Celebration Cakes Archive

Thursday, February 13, 2014

chocolate peanut butter cheesecake

chocolate peanut butter cheesecake

This birthday cake was assigned to the side of the family whose dessert preferences can be roughly summarized as chocolate + anything else, but if that “else” were cheesecake, coffee, peanut butter or raspberries, all the better, thank you very much. Non-chocolate desserts are regarded politely, like curiosities at a zoo; perhaps something another family might enjoy? Their dessert formula can be thanked for all sorts of archive wonders, such as the Chocolate-Caramel Cheesecake, Double Chocolate Layer Cake, Espresso Chiffon Cake with Fudge Frosting, Brownie Mosaic Cheesecake, Double-Chocolate Torte, Chocolate Peanut Butter Cake and Cappuccino-Fudge Cheesecake.

melted butter into chocolate crumbs
using a measuring cup to press in crumbs

And now this, too, which is like the last two cakes got together and made an even better version of themselves for the next generation. If you remember seeing this in the 2013 year-end roundup, it’s true, I did make it over six months ago, but nothing about summer through early winter screamed a cake that looks like a Reeses peanut butter cup to me. A blizzard on the day before Valentine’s Day? I say that since we’re inside anyway, bring it on.

ganache-whisking ombre

Continued after the jump »

Tuesday, November 26, 2013

sweet potato cake with marshmallow frosting

sweet potato cake with toasted marshmallow frosting

I hope you don’t mind me going briefly off-topic here. I know that the holiday week demands exclusive chatter about giblets and squash and all the things we can pour butter and cream into, but I had the best revelation this week and even though it’s about as revolutionary of a concept as, brr, it’s cold outside in November, I’m going to tell you about it anyway because that’s what I do here.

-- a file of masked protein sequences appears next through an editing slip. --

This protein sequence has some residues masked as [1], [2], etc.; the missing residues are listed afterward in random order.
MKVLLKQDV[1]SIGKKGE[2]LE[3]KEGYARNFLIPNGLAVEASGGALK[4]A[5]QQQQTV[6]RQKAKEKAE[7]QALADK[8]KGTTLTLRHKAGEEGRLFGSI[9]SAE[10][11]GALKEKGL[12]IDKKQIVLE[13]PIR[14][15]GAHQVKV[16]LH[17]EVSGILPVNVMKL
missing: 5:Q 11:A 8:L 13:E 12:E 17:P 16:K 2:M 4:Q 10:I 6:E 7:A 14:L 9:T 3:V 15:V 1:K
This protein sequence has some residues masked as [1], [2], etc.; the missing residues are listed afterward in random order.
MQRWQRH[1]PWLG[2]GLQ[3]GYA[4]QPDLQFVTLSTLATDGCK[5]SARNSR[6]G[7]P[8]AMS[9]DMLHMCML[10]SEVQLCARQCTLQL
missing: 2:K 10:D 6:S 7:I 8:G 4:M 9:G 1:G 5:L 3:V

sweet potato fuzzy pumper barber shop
the fall spice lineup

It began, as distress often does, on Sunday night when I should have been watching Homeland and going to sleep early. Instead, I was on the internet when I came across a gorgeous apartment only to look up from the laptop and see my own decidedly less gorgeous apartment sprawled out before me, and said, as I have a zillion Sunday nights before this one, “Why is this place such a MESS?” And continued, “Alex, look at this apartment on the web. Why can’t we do this? We have these to-do piles everywhere and whole weekends pass and we never get to them and uuuugh.” And my husband, he of few words but exceptional insight, said “We went to the Museum of Natural History today.”

add the sweet potatoes to the batter

Continued after the jump »

Friday, September 20, 2013

fudgy chocolate sheet cake

airplane cake

My son’s first birthday cake was a banana cake with fudge frosting and it was shaped like a monkey with a mini-monkey smash cake. Because he loved them so much, his second birthday cake had to involve graham crackers, but in my carried-away hands it turned into a s’more layer cake (in the book) with a milk chocolate filling and a marshmallow frosting that was toasted because really, how could I not? His third birthday cake was a celebration of fall and trains — apples, applesauce, pie spices and a subway map on top because he was then and still is subway-obsessed. And I had already started plotting his fourth birthday cake — something involving massive pillows brown sugar-broiled peaches and sour cream, with the faintest trace of nutmeg, all late summery and perfect — when I had the strangest idea, something that hadn’t once occurred to me before: I asked him what kind of cake he wanted, and do you know what he said?

“Tchocolate. Chocolate with chocolate.”

what you'll need
dark brown sugar + butter

My husband and I have this joke when he talks because he’s sometimes so frighteningly articulate* that it’s impossible to pretend that we can’t understand what he said, even if we’d prefer to (such as when he requests spaghetti for dinner again or only wants to go to the playground furthest from our apartment). So, we say, “gosh, Jacob. You really have to stop mumbling.” and then he said,